14. Sep 14, 2003 #13

    pmb

    User Avatar

    Thou speaketh the truth. Some seem so bad as to deserve the name "evil." There's one low life that loves to get his jollies bvy trying to flame me using the fact that I'm disabled. He post stuff like "get a job .. stop being a burden on massachusettes.." etc.

    I mean he's not even a flamer that knows what he's talking about since SSDI is payed by the feds and it's nobodies money except mine to begin with.

    But he probably knows that - but he can't find anything legitimate to use to flame.

    I guess you're wise in staying away from the unmoderated newsgroups. To many wackos there.

    Pete
     
  15. Sep 14, 2003 #14

    selfAdjoint

    User Avatar
    Staff Emeritus
    Gold Member
    Dearly Missed

    Pete, my wife is on Disability (Congestive Heart Syndrome) and it's been a godsend to us. Anyone who begrudges it is a louse.
     
  16. Sep 15, 2003 #15

    pmb

    User Avatar

    Thanks. Nice to know that there are decent people out there. In my case it was Acute Myloid Leukemia (AML). How's your wife doing? Is this a temporary thing - I hope?

    Pete
     
  17. Sep 15, 2003 #16

    selfAdjoint

    User Avatar
    Staff Emeritus
    Gold Member
    Dearly Missed

    She broke her hip in March, had three operations, picked up a resistent infection in the process, went into heart failure and has been on a ventilator for two going on three weeks now. She is now doing much better, but the infection is still bad, and they are still working to get her to breathe on her own again. She's looking at weeks or months of rehab. So far medicare and her medigap policy are handling the cost.
     
  18. Sep 15, 2003 #17

    pmb

    User Avatar

    Wow! That's pretty rough. I'm very sorry to hear that SA. Just goes to show that no matter how bad things are they can be worse. I guess I should count my blessings for doing so well in chemo.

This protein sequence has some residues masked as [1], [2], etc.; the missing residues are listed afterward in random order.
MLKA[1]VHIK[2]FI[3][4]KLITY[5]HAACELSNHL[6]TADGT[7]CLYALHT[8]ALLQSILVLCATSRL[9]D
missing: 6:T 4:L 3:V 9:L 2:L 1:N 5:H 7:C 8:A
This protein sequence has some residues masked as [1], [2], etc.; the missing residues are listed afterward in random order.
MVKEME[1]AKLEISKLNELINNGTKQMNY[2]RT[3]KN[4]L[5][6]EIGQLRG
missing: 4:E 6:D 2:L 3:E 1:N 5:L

How are you doing through all of this?

    Pete
     
  19. Sep 15, 2003 #18

    selfAdjoint

    User Avatar
    Staff Emeritus
    Gold Member
    Dearly Missed

    It has given me a new understanding of the phrase "one day at a time". I imagine you can relate. But your problems hit me pretty hard too. How has your chemo worked? Are you out of the woods yet?
     
  20. Sep 16, 2003 #19

    pmb

    User Avatar

    I'm sort of a poster child for how well someone can do. My Leukemia social worker said that I shouldn't expect to remain out of the hospital long in between chemo's since infections etc. will bring me back in. But it only happened twice - once for a touch of pneumonia and one for a nose bleed that wouldn't stop (low platelets). After it was over I asked her about it and she said I beat all the odds. She's never seen anyone do as well as I did.

    But I'm not past the 5-year mark yet. It's only been 3 years. So I'm still in the danger zone. But I've chosen to not get sick again. :-)

    Pete
     
  21. Sep 16, 2003 #20

    selfAdjoint

    User Avatar
    Staff Emeritus
    Gold Member
    Dearly Missed

    Great attitude! Go for it!
     
Know someone interested in this topic? Share this thread via Reddit, Google+, Twitter, or Facebook

Have something to add?



Similar Discussions: Quantization without Lagrangians.
  1. Third Quantization? (Replies: 2)

  2. Quantizing Newton (Replies: 2)

  3. Doubts on quantization (Replies: 3)

  4. Quantization of mass? (Replies: 1)

  5. Charge quantized (Replies: 2)

Loading...